A series of violent fights between pro-slavery and anti-slavery forces in Kansas who had moved to Kansas to try to influence the decision of whether or not Kansas would a slave state or a free state.
Abolitionist John Brown and his men killed 5 pro-slavery men in Kansas
Supported the existence of slavery in the proposed state and protected rights of slaveholders. It was rejected by Kansas, making Kansas an eventual free state.
Notion that the people of a territory should determine if they want to be a slave state or a free state.
Democratic senator who proposed popular sovereignty to settle the slavery question in the territories; opposed Wilmot Proviso. Lost elections to Zachary Taylor.
(1849-1850), Whig president who was a Southern slave holder, and war hero (Mexican-American War). Won the 1848 election. Surprisingly did not address the issue of slavery at all on his platform. He died during his term and his Vice President was Millard Fillmore.
Compromise of 1850
Includes California admitted as a free state, the Fugitive Slave Act, Made popular sovereignty in most other states from Mexican- American War, and abolished slave trade in DC.
Stephen A. Douglas
An Illinois senator who ran against Lincoln, Bell, and Breckenridge in the 1860 presidential election on a popular sovereignty platform for slavery, Douglas also authored the Kansas-Nebraska Act, which repealed the Missouri Compromise and heightened the slavery debate.
1854 - Created Nebraska and Kansas as states and gave the people in those territories the right to chose to be a free or slave state through popular sovereignty.
Offered a Constitutional amendment recognizing slavery in the territories south of the 36º30' line, noninterference by Congress with existing slavery, and compensation to the owners of fugitive slaves - defeated by Republicans
Group of prejudice people who formed a political party during the time when the KKK grew. Anti-Catholics and anti-foreign. They were also known as the American Party.
1854 - anti-slavery Whigs and Democrats, Free Soilers and reformers from the Northwest met and formed party in order to keep slavery out of the territories.
John C. Fremont
Republican candidate for the 1856 presidential election.
Election of 1860
Lincoln, the Republican candidate, won because the Democratic party was split over slavery. As a result, the South no longer felt like it has a voice in politics and a number of states seceded from the Union.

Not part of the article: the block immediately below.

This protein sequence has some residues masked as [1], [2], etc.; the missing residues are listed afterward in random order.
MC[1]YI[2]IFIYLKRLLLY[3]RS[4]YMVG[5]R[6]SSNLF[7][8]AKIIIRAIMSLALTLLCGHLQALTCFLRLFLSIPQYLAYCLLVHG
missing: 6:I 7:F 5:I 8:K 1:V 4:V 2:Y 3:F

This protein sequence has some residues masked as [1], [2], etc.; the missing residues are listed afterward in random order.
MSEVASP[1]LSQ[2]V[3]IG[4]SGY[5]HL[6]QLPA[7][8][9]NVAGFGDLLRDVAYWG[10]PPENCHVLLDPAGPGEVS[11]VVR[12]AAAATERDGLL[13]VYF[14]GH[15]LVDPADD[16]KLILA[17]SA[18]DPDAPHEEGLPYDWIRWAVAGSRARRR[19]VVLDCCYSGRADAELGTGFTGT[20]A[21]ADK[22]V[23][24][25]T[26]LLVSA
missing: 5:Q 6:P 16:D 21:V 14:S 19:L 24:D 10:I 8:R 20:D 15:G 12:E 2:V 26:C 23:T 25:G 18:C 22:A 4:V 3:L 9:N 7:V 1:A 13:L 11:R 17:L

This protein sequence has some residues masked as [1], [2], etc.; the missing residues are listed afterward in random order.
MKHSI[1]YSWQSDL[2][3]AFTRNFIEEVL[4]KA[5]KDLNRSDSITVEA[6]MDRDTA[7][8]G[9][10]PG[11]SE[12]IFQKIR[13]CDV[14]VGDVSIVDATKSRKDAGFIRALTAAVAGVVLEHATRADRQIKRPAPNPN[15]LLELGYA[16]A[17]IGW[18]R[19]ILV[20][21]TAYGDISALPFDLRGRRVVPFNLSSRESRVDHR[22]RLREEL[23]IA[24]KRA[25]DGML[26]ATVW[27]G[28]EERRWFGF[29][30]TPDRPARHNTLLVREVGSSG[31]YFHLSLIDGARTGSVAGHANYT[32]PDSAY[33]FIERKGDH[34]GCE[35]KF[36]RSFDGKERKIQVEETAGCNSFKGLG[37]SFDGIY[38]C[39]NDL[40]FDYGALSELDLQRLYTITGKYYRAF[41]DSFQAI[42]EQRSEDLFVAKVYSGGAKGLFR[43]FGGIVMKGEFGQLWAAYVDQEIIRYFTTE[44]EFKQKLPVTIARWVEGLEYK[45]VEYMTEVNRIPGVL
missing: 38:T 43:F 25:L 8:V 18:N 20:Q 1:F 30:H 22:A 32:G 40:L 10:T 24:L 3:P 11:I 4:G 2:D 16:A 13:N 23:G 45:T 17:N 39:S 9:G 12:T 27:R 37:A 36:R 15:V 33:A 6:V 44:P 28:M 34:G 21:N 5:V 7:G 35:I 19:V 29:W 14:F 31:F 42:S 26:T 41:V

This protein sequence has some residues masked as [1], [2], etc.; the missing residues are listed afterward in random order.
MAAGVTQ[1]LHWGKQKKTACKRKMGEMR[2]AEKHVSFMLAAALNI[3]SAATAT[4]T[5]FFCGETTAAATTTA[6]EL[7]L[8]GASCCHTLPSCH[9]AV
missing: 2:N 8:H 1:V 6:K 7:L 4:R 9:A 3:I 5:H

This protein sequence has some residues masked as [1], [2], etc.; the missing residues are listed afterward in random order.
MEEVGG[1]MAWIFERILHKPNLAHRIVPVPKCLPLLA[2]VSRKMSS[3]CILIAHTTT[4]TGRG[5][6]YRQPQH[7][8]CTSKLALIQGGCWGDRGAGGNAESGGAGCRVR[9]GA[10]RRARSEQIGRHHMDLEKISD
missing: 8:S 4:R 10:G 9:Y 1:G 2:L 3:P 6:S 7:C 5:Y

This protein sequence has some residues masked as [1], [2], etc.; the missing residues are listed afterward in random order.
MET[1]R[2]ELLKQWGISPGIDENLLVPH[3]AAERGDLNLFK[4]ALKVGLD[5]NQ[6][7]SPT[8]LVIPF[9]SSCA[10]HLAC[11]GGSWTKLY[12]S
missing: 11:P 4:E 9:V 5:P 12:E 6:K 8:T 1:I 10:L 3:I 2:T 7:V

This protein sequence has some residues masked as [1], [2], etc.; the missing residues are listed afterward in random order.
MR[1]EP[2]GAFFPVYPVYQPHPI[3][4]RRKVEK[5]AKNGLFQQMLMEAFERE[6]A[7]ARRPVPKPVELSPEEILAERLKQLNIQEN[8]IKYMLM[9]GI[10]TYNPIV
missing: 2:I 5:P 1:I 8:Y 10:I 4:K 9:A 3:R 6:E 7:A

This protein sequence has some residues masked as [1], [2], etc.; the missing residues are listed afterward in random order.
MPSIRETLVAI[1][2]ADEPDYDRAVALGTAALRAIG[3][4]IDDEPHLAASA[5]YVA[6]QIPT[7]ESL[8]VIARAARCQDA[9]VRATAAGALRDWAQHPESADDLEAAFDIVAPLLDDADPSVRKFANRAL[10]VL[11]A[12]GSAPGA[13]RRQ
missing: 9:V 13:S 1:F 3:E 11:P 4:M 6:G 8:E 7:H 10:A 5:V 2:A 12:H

Fugitive Slave Law
Enacted by Congress in 1793 and 1850, these laws provided for the return of escaped slaves to their owners. The North was lax about enforcing the 1793 law. The 1850 law was tougher and was aimed at eliminating the underground railroad.
A system that helped enslaved African Americans follow a network of escape routes out of the South to freedom in the North.
American abolitionist. Born a slave on a Maryland plantation, she escaped to the North in 1849 and became the most renowned conductor on the Underground Railroad, leading more than 300 slaves to freedom.
Dred Scott v. Sanford
Supreme Court case that decided US Congress did not have the power to prohibit slavery in federal territories and slaves, as private property, could not be taken away without due process.
Lincoln challenged Stephen Douglas to a series of 7 debates. Though Douglas won the senate seat, these debates gave Lincoln fame and helped him to later on win the presidency.
Made by Lincoln on June 16th, 1858, stating that "A house divided cannot stand," referring to the half-slave, half-free status of the US.
Doctrine developed by Stephen Douglas that said the exclusion of slavery in a territory could be determined by the refusal of the voters to enact any laws that would protect slave property.
Sumner was an MA senator & unyielding foe of slavery. He was physically attacked by Senator Brooks of SC in retaliation for a two-day speech made denouncing the pro-slavery Missourians who had crossed into Kansas & Brook's pro-slavery uncle who supported the Missourians.